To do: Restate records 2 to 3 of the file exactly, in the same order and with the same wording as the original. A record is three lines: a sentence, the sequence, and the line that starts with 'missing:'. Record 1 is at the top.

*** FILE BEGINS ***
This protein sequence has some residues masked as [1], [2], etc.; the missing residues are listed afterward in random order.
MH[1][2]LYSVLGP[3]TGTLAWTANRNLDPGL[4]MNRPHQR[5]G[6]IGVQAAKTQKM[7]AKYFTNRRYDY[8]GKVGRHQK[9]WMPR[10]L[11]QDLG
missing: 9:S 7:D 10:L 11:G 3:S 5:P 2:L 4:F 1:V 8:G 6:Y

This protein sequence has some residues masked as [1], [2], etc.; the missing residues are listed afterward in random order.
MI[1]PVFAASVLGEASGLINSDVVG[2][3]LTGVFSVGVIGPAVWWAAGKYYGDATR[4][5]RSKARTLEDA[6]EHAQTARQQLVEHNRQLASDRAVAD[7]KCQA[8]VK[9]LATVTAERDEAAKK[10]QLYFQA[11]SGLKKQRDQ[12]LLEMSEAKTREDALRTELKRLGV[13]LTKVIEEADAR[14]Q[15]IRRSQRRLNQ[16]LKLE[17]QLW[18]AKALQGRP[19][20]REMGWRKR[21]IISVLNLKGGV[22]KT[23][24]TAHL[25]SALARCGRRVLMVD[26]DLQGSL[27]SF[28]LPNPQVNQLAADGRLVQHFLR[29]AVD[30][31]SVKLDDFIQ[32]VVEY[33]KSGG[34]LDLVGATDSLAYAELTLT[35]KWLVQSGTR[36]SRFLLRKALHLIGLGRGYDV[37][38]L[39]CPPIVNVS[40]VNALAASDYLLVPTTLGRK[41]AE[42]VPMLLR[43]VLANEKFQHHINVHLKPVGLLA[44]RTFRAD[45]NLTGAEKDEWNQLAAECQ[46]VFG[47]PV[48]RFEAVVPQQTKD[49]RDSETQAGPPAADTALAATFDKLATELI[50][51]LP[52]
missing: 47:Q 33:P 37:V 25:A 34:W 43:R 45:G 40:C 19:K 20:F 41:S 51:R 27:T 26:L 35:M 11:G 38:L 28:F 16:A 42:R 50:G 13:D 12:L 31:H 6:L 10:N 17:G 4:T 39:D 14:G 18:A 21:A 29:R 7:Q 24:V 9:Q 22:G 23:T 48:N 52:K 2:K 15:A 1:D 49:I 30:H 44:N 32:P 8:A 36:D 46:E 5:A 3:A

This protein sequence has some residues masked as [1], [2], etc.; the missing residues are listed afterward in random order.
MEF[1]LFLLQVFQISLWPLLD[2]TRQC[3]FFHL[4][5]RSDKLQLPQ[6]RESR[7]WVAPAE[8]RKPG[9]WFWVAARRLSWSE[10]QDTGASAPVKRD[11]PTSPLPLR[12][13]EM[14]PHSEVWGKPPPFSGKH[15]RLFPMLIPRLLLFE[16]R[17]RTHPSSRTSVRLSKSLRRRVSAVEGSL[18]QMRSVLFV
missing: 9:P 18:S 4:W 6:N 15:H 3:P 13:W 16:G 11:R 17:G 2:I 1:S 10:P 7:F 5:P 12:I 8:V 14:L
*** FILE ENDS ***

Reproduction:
This protein sequence has some residues masked as [1], [2], etc.; the missing residues are listed afterward in random order.
MI[1]PVFAASVLGEASGLINSDVVG[2][3]LTGVFSVGVIGPAVWWAAGKYYGDATR[4][5]RSKARTLEDA[6]EHAQTARQQLVEHNRQLASDRAVAD[7]KCQA[8]VK[9]LATVTAERDEAAKK[10]QLYFQA[11]SGLKKQRDQ[12]LLEMSEAKTREDALRTELKRLGV[13]LTKVIEEADAR[14]Q[15]IRRSQRRLNQ[16]LKLE[17]QLW[18]AKALQGRP[19][20]REMGWRKR[21]IISVLNLKGGV[22]KT[23][24]TAHL[25]SALARCGRRVLMVD[26]DLQGSL[27]SF[28]LPNPQVNQLAADGRLVQHFLR[29]AVD[30][31]SVKLDDFIQ[32]VVEY[33]KSGG[34]LDLVGATDSLAYAELTLT[35]KWLVQSGTR[36]SRFLLRKALHLIGLGRGYDV[37][38]L[39]CPPIVNVS[40]VNALAASDYLLVPTTLGRK[41]AE[42]VPMLLR[43]VLANEKFQHHINVHLKPVGLLA[44]RTFRAD[45]NLTGAEKDEWNQLAAECQ[46]VFG[47]PV[48]RFEAVVPQQTKD[49]RDSETQAGPPAADTALAATFDKLATELI[50][51]LP[52]
missing: 47:Q 33:P 37:V 25:A 34:W 43:R 45:G 40:C 19:K 20:F 41:S 51:R 27:T 26:L 35:M 11:G 38:L 28:F 16:A 42:R 50:G 13:D 12:L 31:H 6:L 10:N 17:G 4:T 39:D 14:G 18:A 21:A 29:R 7:Q 24:V 9:Q 22:G 23:T 48:N 52:K 2:K 15:A 1:D 49:I 30:H 44:N 32:P 8:A 36:D 46:E 5:A 3:A

This protein sequence has some residues masked as [1], [2], etc.; the missing residues are listed afterward in random order.
MEF[1]LFLLQVFQISLWPLLD[2]TRQC[3]FFHL[4][5]RSDKLQLPQ[6]RESR[7]WVAPAE[8]RKPG[9]WFWVAARRLSWSE[10]QDTGASAPVKRD[11]PTSPLPLR[12][13]EM[14]PHSEVWGKPPPFSGKH[15]RLFPMLIPRLLLFE[16]R[17]RTHPSSRTSVRLSKSLRRRVSAVEGSL[18]QMRSVLFV
missing: 9:P 18:S 4:W 6:N 15:H 3:P 13:W 16:G 11:R 17:G 2:I 1:S 10:P 7:F 5:P 12:I 8:V 14:L